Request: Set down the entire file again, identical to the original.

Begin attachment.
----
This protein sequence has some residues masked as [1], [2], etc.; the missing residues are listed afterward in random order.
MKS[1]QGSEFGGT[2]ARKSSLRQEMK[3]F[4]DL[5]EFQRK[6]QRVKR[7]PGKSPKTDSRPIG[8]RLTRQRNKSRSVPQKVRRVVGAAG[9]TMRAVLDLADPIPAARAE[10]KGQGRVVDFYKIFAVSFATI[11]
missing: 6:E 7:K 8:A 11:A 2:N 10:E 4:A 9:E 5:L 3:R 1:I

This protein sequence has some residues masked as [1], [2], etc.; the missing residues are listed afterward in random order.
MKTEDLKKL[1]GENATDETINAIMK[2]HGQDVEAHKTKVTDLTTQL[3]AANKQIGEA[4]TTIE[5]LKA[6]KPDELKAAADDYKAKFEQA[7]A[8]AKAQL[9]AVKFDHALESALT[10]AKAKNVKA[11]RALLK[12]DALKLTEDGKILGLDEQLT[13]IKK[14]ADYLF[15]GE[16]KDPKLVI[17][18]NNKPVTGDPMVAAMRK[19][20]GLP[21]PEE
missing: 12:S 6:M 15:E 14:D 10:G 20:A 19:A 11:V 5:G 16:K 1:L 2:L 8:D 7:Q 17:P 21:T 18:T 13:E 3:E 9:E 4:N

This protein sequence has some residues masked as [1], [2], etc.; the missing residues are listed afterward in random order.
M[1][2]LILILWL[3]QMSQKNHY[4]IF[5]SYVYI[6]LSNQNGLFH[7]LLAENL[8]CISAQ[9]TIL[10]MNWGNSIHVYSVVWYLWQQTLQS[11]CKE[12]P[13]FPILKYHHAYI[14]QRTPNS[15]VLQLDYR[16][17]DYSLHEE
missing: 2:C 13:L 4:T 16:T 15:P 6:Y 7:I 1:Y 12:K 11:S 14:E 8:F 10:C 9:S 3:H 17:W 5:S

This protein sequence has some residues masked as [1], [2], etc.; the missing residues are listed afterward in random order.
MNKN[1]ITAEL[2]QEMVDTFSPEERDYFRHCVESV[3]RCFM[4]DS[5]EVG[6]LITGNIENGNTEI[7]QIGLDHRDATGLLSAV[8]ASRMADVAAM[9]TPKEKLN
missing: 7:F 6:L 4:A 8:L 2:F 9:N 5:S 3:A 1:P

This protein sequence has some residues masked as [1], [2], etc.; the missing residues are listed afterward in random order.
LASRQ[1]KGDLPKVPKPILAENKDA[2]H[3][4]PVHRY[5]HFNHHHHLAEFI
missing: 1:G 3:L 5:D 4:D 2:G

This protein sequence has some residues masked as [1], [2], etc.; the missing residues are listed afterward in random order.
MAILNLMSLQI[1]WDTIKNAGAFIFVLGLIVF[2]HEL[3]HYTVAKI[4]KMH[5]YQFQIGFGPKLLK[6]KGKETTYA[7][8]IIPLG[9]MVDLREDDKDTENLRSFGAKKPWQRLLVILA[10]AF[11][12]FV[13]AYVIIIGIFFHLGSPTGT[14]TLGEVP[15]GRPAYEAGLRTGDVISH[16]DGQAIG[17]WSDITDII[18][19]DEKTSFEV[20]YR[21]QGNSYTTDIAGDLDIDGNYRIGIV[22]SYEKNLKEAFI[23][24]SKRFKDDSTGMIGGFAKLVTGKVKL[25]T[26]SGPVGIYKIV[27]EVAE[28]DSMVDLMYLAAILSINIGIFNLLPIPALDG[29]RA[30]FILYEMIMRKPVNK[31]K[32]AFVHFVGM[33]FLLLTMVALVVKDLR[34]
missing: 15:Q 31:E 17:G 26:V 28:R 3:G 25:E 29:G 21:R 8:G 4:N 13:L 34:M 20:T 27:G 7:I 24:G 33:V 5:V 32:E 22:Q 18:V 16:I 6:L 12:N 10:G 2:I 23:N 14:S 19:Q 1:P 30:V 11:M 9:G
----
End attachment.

This protein sequence has some residues masked as [1], [2], etc.; the missing residues are listed afterward in random order.
MKS[1]QGSEFGGT[2]ARKSSLRQEMK[3]F[4]DL[5]EFQRK[6]QRVKR[7]PGKSPKTDSRPIG[8]RLTRQRNKSRSVPQKVRRVVGAAG[9]TMRAVLDLADPIPAARAE[10]KGQGRVVDFYKIFAVSFATI[11]
missing: 6:E 7:K 8:A 11:A 2:N 10:E 4:A 9:E 5:L 3:R 1:I

This protein sequence has some residues masked as [1], [2], etc.; the missing residues are listed afterward in random order.
MKTEDLKKL[1]GENATDETINAIMK[2]HGQDVEAHKTKVTDLTTQL[3]AANKQIGEA[4]TTIE[5]LKA[6]KPDELKAAADDYKAKFEQA[7]A[8]AKAQL[9]AVKFDHALESALT[10]AKAKNVKA[11]RALLK[12]DALKLTEDGKILGLDEQLT[13]IKK[14]ADYLF[15]GE[16]KDPKLVI[17][18]NNKPVTGDPMVAAMRK[19][20]GLP[21]PEE
missing: 12:S 6:M 15:E 14:D 10:G 20:A 19:A 11:V 5:G 16:K 1:L 2:L 8:D 7:Q 17:P 21:T 18:T 13:E 3:E 9:E 4:N

This protein sequence has some residues masked as [1], [2], etc.; the missing residues are listed afterward in random order.
M[1][2]LILILWL[3]QMSQKNHY[4]IF[5]SYVYI[6]LSNQNGLFH[7]LLAENL[8]CISAQ[9]TIL[10]MNWGNSIHVYSVVWYLWQQTLQS[11]CKE[12]P[13]FPILKYHHAYI[14]QRTPNS[15]VLQLDYR[16][17]DYSLHEE
missing: 2:C 13:L 4:T 16:T 15:P 6:Y 7:I 1:Y 12:K 11:S 14:E 8:F 10:C 9:S 3:H 17:W 5:S

This protein sequence has some residues masked as [1], [2], etc.; the missing residues are listed afterward in random order.
MNKN[1]ITAEL[2]QEMVDTFSPEERDYFRHCVESV[3]RCFM[4]DS[5]EVG[6]LITGNIENGNTEI[7]QIGLDHRDATGLLSAV[8]ASRMADVAAM[9]TPKEKLN
missing: 7:F 6:L 4:A 8:L 2:F 9:N 5:S 3:A 1:P

This protein sequence has some residues masked as [1], [2], etc.; the missing residues are listed afterward in random order.
LASRQ[1]KGDLPKVPKPILAENKDA[2]H[3][4]PVHRY[5]HFNHHHHLAEFI
missing: 1:G 3:L 5:D 4:D 2:G

This protein sequence has some residues masked as [1], [2], etc.; the missing residues are listed afterward in random order.
MAILNLMSLQI[1]WDTIKNAGAFIFVLGLIVF[2]HEL[3]HYTVAKI[4]KMH[5]YQFQIGFGPKLLK[6]KGKETTYA[7][8]IIPLG[9]MVDLREDDKDTENLRSFGAKKPWQRLLVILA[10]AF[11][12]FV[13]AYVIIIGIFFHLGSPTGT[14]TLGEVP[15]GRPAYEAGLRTGDVISH[16]DGQAIG[17]WSDITDII[18][19]DEKTSFEV[20]YR[21]QGNSYTTDIAGDLDIDGNYRIGIV[22]SYEKNLKEAFI[23][24]SKRFKDDSTGMIGGFAKLVTGKVKL[25]T[26]SGPVGIYKIV[27]EVAE[28]DSMVDLMYLAAILSINIGIFNLLPIPALDG[29]RA[30]FILYEMIMRKPVNK[31]K[32]AFVHFVGM[33]FLLLTMVALVVKDLR[34]
missing: 15:Q 31:E 17:G 26:V 28:R 3:G 25:E 29:G 21:R 8:G 4:N 13:L 34:M 20:T 27:G 7:I 24:G 33:V 5:V 32:E 22:Q 18:V 16:I 6:L 12:N 10:G 2:I 23:N 14:S 19:Q 1:P 30:V 11:M 9:G